Walpack Township, New Jersey facts for kids

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Walpack Township, New Jersey
Township
Township of Walpack
The downtown of Wallpack Center, New Jersey facing towards the east, away from National Park Service Route 615.
The downtown of Wallpack Center, New Jersey facing towards the east, away from National Park Service Route 615.
Motto: Oldest Municipality in Sussex County
Map of Walpack Township in Sussex County. Inset: Location of Sussex County highlighted in the State of New Jersey.
Map of Walpack Township in Sussex County. Inset: Location of Sussex County highlighted in the State of New Jersey.
Census Bureau map of Walpack Township, New Jersey
Census Bureau map of Walpack Township, New Jersey
Country  United States
state  New Jersey
County Sussex
Earliest mention October 26, 1731
Incorporated February 21, 1798
Area
 • Total 24.702 sq mi (63.979 km2)
 • Land 24.050 sq mi (62.289 km2)
 • Water 0.652 sq mi (1.689 km2)  2.64%
Area rank 109th of 566 in state
10th of 24 in county
Elevation 436 ft (133 m)
Population (2010 Census)
 • Total 16
 • Estimate (2015) 15
 • Rank 564th of 566 in state
24th of 24 in county
 • Density 0.7/sq mi (0.3/km2)
 • Density rank 566th of 566 in state
24th of 24 in county
Time zone Eastern (EST) (UTC-5)
 • Summer (DST) Eastern (EDT) (UTC-4)
ZIP code 07881 - Walpack Center
Area code(s) 908
FIPS code 3403776640
GNIS feature ID 0882259
Website www.twp.walpack.nj.us

Walpack Township is a township in Sussex County, New Jersey, United States. As of the 2010 United States Census, the township had a population of 16, reflecting a decline of 25 (-61.0%) from the 41 counted in the 2000 Census, which had in turn declined by 26 (-38.8%) from the 67 counted in the 1990 Census. Walpack Township was one of only four municipalities in New Jersey with a double-digit population as of the 2010 Census, and it placed third behind Tavistock (population 5) and Pine Valley (population 12), both in Camden County.

Walpack Township dates back to October 26, 1731, when it was first mentioned as Walpake in Hunterdon County. The area covered by the present-day township was set off to Morris County upon that county's creation in 1739, and became part of the newly formed Sussex County in 1753. As of April 15, 1754, Walpack's boundaries were defined as a "precinct". Walpack was formally incorporated as a township by an act of the New Jersey Legislature on February 21, 1798. Portions of the township were taken to form Montague Township (March 26, 1759), Sandyston Township (February 26, 1762) and the now-defunct Pahaquarry Township in Warren County (December 27, 1824). Territory was gained from Stillwater Township in 1935.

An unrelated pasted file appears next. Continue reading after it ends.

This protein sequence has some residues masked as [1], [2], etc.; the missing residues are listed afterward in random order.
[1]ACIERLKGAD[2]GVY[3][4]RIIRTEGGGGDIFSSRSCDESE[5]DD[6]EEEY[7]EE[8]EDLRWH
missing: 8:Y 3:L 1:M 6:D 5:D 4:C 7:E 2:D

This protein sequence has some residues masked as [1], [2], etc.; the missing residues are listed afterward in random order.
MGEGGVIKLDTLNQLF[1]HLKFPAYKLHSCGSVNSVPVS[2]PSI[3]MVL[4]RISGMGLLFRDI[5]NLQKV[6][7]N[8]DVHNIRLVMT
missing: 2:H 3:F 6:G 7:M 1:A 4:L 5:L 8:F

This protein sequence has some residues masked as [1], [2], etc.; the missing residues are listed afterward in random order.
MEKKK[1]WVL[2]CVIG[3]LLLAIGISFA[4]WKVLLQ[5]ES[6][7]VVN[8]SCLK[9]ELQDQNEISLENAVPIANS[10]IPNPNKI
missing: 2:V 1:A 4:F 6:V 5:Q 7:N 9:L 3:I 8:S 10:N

The current Walpack Township is named from a corruption of the Lenape Native American content word "wahlpeck," which means "turn-hole," or an eddy or whirlpool, a compound of two Native American words, "woa-lac" (a hole), and "tuppeck" (a pool), though other sources attribute the name to mean "very deep water" or "sudden bend of a stream around the base of a rock".

New Jersey Monthly magazine ranked Walpack Township as its 18th best place to live in its 2008 rankings of the "Best Places To Live" in New Jersey.

History

The Andrew Snable House was built in 1801 and was added to the National Register of Historic Places on July 23, 1979.

Geography

According to the United States Census Bureau, the township had a total area of 24.702 square miles (63.979 km2), including 24.050 square miles (62.289 km2) of land and 0.652 square miles (1.689 km2) of water (2.64%). The township is located in the Minisink Valley that extends from the Delaware Water Gap north to Port Jervis, New York.

Unincorporated communities, localities and place names located partially or completely within the township include Dry Pond, Flat Brook, Flatbrookville, Haneys Mill, Harding Lake, Long Pond and Walpack Center.

Demographics

Historical population